THA2WD —  WG-D   (21-Jun-18   11:00—12:30)
Chair: Y. Papaphilippou, CERN, Geneva, Switzerland
Paper Title Page
THA2WD01 Operation Challenges and Performance of the LHC During Run II -1
 
  • R. Steerenberg, J. Wenninger
    CERN, Geneva, Switzerland
 
  The CERN Large Hadron Collider Run II saw an important increase in beam performance through both, improvements in the LHC and an increased beam brightness from the injectors, leading to a peak luminosity that exceeds the LHC design luminosity by more than a factor two. This contribution will give an overview of run 2, the main challenges encountered and it will address the measures applied to deal with and make use of the increased beam brightness. Finally potential areas where further performance improvement can be a realized will be identified.  
slides icon Slides THA2WD01 [6.709 MB]  
 
THA2WD02
Low Energy RHIC electron Cooling (LEReC): Challenges and Commissioning Progress  
 
  • A.V. Fedotov
    BNL, Upton, Long Island, New York, USA
 
  Funding: Work supported by the U.S. Department of Energy.
The low-energy physics program at the Relativistic Heavy Ion Collider (RHIC), motivated by a search for the QCD phase transition critical point, requires operation at very low energies. At these energies, large nonlinear magnetic field errors and large beam sizes produce low beam lifetimes. A variety of beam dynamics effects such as IBS, space charge and beam-beam forces also contribute. An electron cooling technique is effective in counteracting luminosity degradation due to the IBS. To improve luminosities for the low energies of operation, the low energy RHIC electron cooler (LEReC) was constructed and is presently under commissioning. Required electron beam and its acceleration is provided by the photoemission electron gun followed by an RF accelerator. As a first step, one has to commission high-brightness high-current electron accelerator and achieve beam parameters suitable for cooling. This will be followed by commissioning of bunched electron beam cooling, and finally by producing high-brightness hadron beams via the cooling process. Here, we describe design aspects and challenges of such an approach, as well as summarize first commissioning results.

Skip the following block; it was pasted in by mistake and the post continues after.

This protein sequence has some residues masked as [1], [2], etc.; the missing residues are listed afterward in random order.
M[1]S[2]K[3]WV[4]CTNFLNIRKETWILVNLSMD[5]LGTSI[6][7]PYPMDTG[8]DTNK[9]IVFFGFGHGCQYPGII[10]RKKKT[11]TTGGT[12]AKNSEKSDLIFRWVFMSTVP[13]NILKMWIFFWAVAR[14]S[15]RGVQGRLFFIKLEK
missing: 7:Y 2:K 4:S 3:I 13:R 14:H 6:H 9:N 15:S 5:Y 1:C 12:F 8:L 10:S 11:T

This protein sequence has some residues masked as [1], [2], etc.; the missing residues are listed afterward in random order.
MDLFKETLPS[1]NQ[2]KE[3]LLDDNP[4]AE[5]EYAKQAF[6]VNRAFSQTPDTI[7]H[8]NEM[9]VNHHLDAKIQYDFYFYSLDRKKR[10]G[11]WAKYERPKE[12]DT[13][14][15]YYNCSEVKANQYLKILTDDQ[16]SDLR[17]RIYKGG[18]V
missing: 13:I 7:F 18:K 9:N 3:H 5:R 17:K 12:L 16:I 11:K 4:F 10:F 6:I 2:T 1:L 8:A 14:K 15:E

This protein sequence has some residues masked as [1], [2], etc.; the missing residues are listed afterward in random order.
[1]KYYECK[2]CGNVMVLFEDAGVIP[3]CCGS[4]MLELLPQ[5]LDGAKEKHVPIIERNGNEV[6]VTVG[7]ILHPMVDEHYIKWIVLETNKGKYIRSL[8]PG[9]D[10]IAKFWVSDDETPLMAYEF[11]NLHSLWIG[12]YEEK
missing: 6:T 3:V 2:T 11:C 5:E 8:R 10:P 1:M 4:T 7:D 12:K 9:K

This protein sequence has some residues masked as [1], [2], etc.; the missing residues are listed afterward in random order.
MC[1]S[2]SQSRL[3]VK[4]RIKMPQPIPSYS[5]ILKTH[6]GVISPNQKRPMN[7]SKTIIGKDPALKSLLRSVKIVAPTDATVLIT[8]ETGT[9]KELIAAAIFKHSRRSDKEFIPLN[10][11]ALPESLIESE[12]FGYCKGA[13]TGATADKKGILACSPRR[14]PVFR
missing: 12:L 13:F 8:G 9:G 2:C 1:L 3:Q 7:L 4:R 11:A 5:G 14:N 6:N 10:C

on behalf of the LEReC team.
 
slides icon Slides THA2WD02 [4.416 MB]  
 
THA2WD03 Real-Time Measurement of Fluctuations of Building Floor and Installed Devices of Large Scientific Equipment -1
 
  • H. J. Choi, J.H. Han, H.-S. Kang, S.H. Kim, H.-G. Lee, S.B. Lee
    PAL, Pohang, Kyungbuk, Republic of Korea
 
  Several parts that comprise the large scientific equipment should be installed and operated at precise three-dimensional location coordinates X, Y, and Z through survey and alignment to ensure their optimal performance. As time goes by, however, the ground goes through uplift and subsidence, which consequently changes the coordinates of installed components and leads to alignment errors ΔX, ΔY, and ΔZ. As a result, the system parameters change, and the performance of the large scientific equipment deteriorates accordingly. Measuring the change in locations of systems comprising the large scientific equipment in real time would make it possible to predict alignment errors, locate any region with greater changes, realign components in the region fast, and shorten the time of survey and realignment. For this purpose, a WPS's (wire position sensor) are installed in undulator section and a HLS's (hydrostatic leveling sensor) are installed in PAL-XFEL building. This paper is designed to introduce installation status of HLS and WPS, operation status.  
slides icon Slides THA2WD03 [21.186 MB]